July 21, 2024

Swedish gaming company Embracer Group has sold a big chunk of one of its biggest subsidiaries, US-headquartered Saber Interactive, in a deal totalling $500mn. 

The buyer is Beacon Interactive, a holding company recently formed by none other than Saber’s own co-founder Matthew Karch. In a letter shared with Bloomberg, Karch said he was buying back the rights to his company and many of its studios because “they represent the best of what Saber is and can be.” 

Saber Interactive is currently overseeing the development of 38 games, including Warhammer 40,000: Space Marine 2, John Carpenter’s Toxic Commando, and Jurassic Park: Survival. It is also working on a remake of the classic sci-fi game Star Wars: Knights of the Old Republic.

In 2020, Embracer purchased Saber Interactive for $525mn, as part of a spending spree that saw it acquire a number of major gaming studios — and a whole lot of debt.

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Forced into some major restructuring, by November last year Embracer had laid off 904 employees, roughly 5% of its workforce, and canceled at least fifteen projects. As such, the company cut its debt from $2bn to $1.5bn. Selling Saber will no doubt push Embracer closer to the green, but it is also losing some major titles in the process. 

Along with the games it is currently working on, Beacon is taking 3000 workers from Saber while Embracer is retaining 800 (it has 14,140 workers overall). Beacon will also take some proprietary engine technology and game tools along with it.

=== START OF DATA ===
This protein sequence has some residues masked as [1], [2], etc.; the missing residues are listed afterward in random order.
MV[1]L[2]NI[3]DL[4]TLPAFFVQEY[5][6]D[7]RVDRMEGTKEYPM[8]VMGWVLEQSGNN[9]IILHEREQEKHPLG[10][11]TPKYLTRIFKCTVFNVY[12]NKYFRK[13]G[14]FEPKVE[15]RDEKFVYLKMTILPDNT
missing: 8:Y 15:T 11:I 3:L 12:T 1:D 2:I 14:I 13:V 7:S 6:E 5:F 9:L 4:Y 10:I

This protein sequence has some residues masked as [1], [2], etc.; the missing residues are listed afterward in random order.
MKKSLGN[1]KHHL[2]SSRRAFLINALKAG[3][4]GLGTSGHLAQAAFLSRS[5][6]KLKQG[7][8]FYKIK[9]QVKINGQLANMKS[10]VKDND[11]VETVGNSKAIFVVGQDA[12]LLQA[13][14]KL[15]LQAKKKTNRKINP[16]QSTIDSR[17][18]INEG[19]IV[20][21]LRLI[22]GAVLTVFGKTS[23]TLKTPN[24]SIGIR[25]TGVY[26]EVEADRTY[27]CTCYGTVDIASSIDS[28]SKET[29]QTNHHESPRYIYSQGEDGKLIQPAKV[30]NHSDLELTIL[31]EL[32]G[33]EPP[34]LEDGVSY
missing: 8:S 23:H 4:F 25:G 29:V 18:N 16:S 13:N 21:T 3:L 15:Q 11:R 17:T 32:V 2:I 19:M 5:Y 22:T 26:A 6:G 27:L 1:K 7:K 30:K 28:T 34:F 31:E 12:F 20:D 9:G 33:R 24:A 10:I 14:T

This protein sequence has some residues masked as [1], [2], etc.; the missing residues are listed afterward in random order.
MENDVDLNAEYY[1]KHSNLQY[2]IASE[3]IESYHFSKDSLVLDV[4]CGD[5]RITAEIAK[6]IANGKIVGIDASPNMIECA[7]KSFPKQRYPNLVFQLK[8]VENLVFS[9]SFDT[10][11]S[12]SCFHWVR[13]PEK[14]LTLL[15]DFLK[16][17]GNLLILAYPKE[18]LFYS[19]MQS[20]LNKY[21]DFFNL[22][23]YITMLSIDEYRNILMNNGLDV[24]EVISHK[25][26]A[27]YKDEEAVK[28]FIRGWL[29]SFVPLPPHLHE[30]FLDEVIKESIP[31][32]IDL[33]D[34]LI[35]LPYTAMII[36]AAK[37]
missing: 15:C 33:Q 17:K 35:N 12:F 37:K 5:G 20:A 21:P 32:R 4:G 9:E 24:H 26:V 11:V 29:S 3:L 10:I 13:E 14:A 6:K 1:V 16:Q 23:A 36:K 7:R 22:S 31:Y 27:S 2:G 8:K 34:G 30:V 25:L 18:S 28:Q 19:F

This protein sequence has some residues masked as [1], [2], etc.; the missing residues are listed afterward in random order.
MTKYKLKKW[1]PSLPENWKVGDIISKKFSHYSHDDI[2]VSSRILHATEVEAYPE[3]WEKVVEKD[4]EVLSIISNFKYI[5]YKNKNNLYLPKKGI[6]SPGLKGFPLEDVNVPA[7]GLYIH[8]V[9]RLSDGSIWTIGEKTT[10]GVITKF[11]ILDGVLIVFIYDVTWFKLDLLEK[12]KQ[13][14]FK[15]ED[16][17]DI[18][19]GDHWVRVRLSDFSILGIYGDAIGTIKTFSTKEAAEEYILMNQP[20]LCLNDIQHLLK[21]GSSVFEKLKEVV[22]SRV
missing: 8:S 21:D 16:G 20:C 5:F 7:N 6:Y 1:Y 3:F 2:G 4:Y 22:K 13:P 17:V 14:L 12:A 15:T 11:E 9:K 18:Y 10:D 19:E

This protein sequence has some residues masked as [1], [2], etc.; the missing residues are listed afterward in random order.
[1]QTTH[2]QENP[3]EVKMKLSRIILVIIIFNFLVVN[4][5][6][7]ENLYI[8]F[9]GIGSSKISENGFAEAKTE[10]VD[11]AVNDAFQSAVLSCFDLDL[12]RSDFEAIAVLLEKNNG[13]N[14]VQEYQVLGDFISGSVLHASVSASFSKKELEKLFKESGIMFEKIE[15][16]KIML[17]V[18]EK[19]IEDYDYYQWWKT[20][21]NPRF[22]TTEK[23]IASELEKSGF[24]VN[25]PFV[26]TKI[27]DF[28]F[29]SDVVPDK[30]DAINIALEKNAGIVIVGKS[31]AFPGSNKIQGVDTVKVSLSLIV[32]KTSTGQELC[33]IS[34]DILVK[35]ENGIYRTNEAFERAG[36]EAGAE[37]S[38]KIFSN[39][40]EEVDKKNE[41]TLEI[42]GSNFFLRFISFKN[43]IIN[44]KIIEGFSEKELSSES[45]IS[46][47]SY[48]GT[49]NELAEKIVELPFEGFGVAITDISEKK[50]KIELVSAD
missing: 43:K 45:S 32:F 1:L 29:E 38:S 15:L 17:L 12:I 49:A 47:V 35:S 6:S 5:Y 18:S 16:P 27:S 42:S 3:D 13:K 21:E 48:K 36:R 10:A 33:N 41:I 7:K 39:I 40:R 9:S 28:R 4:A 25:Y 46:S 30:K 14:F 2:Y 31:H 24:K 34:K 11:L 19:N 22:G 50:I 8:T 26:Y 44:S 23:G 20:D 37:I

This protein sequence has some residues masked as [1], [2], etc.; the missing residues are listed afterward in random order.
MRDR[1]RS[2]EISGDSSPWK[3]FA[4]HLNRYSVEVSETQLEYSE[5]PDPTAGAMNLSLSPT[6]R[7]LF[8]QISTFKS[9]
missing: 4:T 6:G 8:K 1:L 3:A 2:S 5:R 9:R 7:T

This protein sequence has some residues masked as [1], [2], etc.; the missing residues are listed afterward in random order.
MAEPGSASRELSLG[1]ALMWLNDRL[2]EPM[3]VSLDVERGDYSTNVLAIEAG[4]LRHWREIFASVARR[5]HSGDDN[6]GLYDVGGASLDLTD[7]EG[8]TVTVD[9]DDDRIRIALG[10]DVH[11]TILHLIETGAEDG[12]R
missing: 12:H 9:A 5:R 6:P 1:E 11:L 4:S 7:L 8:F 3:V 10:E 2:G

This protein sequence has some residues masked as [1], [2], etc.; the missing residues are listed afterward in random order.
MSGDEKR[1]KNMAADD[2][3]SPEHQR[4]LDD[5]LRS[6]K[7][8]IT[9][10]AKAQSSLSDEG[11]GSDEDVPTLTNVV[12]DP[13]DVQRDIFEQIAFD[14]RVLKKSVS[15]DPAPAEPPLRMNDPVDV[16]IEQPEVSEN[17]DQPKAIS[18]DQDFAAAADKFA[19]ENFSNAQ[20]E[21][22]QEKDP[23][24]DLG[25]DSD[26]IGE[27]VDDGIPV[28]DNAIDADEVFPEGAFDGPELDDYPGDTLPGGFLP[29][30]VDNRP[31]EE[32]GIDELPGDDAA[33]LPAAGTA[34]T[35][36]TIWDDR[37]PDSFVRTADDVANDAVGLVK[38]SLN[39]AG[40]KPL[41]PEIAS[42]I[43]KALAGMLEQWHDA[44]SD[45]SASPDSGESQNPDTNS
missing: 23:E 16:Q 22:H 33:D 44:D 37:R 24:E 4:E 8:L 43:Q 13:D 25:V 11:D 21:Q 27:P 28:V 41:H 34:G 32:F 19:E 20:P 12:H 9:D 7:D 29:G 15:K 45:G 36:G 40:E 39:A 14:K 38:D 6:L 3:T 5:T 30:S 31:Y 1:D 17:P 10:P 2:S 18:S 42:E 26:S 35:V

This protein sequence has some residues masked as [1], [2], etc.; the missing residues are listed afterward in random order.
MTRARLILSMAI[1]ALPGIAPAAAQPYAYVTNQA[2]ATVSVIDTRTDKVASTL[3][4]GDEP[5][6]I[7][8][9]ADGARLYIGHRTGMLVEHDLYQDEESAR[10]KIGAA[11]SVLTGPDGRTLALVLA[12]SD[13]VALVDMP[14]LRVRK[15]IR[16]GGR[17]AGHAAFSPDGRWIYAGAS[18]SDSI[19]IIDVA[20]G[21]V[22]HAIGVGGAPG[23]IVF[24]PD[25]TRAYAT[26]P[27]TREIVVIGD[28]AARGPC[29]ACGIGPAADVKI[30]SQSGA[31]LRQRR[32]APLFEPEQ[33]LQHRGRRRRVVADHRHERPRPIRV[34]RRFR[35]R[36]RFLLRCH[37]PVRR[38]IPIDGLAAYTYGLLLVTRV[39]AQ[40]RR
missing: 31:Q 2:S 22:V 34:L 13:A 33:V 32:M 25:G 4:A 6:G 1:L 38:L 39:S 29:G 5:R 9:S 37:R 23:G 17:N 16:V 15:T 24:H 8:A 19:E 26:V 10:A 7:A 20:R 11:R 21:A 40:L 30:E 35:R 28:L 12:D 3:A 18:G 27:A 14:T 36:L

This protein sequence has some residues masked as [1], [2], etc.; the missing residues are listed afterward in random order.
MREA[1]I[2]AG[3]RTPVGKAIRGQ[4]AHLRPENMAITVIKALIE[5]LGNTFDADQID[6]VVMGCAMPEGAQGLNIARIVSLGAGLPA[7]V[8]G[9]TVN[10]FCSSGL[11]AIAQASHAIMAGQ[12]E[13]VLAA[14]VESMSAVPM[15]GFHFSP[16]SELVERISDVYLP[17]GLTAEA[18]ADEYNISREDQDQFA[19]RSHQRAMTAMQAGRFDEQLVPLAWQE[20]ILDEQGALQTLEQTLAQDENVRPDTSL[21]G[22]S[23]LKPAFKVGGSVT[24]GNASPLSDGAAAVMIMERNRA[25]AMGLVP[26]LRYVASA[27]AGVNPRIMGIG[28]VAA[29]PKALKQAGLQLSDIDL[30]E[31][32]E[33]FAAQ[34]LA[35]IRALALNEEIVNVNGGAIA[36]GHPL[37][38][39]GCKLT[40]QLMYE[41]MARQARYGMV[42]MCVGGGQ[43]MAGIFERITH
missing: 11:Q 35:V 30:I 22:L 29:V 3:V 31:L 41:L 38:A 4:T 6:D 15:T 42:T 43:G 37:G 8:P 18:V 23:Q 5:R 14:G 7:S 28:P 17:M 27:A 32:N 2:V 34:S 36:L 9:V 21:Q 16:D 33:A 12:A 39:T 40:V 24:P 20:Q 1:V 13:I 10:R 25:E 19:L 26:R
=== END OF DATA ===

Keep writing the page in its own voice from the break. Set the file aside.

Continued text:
This may be the beginning of a widespread exodus at Embracer, which has also reportedly received interest for another one of its subsidiaries Gearbox, best known for the Borderlands game. The studio could be worth $1.3bn. 

For many gamers, the quicker their favourite titles leave Embracer the better. “Great news,” wrote one Reddit user upon the news that 4A, the maker of the Metro first-person shooter franchise, was jumping ship. “It would be a dark day in gaming if they were closed down because of the shit show Embracer has become.”

“Hopefully the remaining titles get out of that [Embracer] clusterfuck soon,” said another.

Lars Wingefors, co-founder and CEO of Embracer, is just happy to get some cash on the account. “Cash flow is immediately improved, and we remain committed to reducing net debt,” he said, adding that the transaction puts “both companies in a stronger position to thrive going forward.

Under the deal, Embracer will also discontinue all operations in Russia, due to the fact that it now longer owns the studios that have offices there.

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